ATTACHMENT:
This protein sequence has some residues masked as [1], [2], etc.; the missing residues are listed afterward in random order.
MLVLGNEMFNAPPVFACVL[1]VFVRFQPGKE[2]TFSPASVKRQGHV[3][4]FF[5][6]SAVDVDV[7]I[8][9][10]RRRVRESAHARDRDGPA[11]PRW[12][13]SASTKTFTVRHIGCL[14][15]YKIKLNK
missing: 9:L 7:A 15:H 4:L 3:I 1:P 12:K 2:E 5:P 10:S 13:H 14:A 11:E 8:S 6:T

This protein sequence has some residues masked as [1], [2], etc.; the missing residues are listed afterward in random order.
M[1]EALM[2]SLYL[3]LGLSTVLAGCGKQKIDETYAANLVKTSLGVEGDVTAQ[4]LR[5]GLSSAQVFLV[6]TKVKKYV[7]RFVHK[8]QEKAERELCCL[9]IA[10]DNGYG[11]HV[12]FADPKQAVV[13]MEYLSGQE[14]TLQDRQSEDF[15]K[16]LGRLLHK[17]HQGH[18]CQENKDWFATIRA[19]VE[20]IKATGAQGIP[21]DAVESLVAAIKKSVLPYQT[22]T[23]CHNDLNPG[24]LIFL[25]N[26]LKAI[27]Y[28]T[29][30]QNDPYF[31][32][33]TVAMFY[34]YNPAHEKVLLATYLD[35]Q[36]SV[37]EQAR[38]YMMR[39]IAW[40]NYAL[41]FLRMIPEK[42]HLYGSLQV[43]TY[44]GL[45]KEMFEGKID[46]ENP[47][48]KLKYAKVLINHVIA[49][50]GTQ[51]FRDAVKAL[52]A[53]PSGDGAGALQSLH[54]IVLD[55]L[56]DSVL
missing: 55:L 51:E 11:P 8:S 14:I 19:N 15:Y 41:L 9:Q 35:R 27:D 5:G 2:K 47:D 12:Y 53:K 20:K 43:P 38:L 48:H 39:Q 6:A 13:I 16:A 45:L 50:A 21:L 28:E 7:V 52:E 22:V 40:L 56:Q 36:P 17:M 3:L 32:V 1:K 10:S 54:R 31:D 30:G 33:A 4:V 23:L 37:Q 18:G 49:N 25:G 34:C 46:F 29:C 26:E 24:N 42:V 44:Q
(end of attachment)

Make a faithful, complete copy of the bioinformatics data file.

This protein sequence has some residues masked as [1], [2], etc.; the missing residues are listed afterward in random order.
MLVLGNEMFNAPPVFACVL[1]VFVRFQPGKE[2]TFSPASVKRQGHV[3][4]FF[5][6]SAVDVDV[7]I[8][9][10]RRRVRESAHARDRDGPA[11]PRW[12][13]SASTKTFTVRHIGCL[14][15]YKIKLNK
missing: 9:L 7:A 15:H 4:L 3:I 1:P 12:K 2:E 5:P 10:S 13:H 14:A 11:E 8:S 6:T

This protein sequence has some residues masked as [1], [2], etc.; the missing residues are listed afterward in random order.
M[1]EALM[2]SLYL[3]LGLSTVLAGCGKQKIDETYAANLVKTSLGVEGDVTAQ[4]LR[5]GLSSAQVFLV[6]TKVKKYV[7]RFVHK[8]QEKAERELCCL[9]IA[10]DNGYG[11]HV[12]FADPKQAVV[13]MEYLSGQE[14]TLQDRQSEDF[15]K[16]LGRLLHK[17]HQGH[18]CQENKDWFATIRA[19]VE[20]IKATGAQGIP[21]DAVESLVAAIKKSVLPYQT[22]T[23]CHNDLNPG[24]LIFL[25]N[26]LKAI[27]Y[28]T[29][30]QNDPYF[31][32][33]TVAMFY[34]YNPAHEKVLLATYLD[35]Q[36]SV[37]EQAR[38]YMMR[39]IAW[40]NYAL[41]FLRMIPEK[42]HLYGSLQV[43]TY[44]GL[45]KEMFEGKID[46]ENP[47][48]KLKYAKVLINHVIA[49][50]GTQ[51]FRDAVKAL[52]A[53]PSGDGAGALQSLH[54]IVLD[55]L[56]DSVL
missing: 55:L 51:E 11:P 8:S 14:I 19:N 15:Y 41:L 9:Q 35:R 27:D 5:G 2:K 47:D 12:Y 53:K 20:K 43:P 38:L 48:H 39:Q 6:A 13:I 16:A 45:L 50:A 21:L 28:E 7:V 52:E 22:V 40:L 56:Q 36:P 17:M 3:L 32:V 1:K 10:S 54:R 31:D 30:G 33:A 4:V 23:L 37:Q 18:G 49:N 25:G 34:C 46:F 29:C 26:E 24:N 42:V 44:Q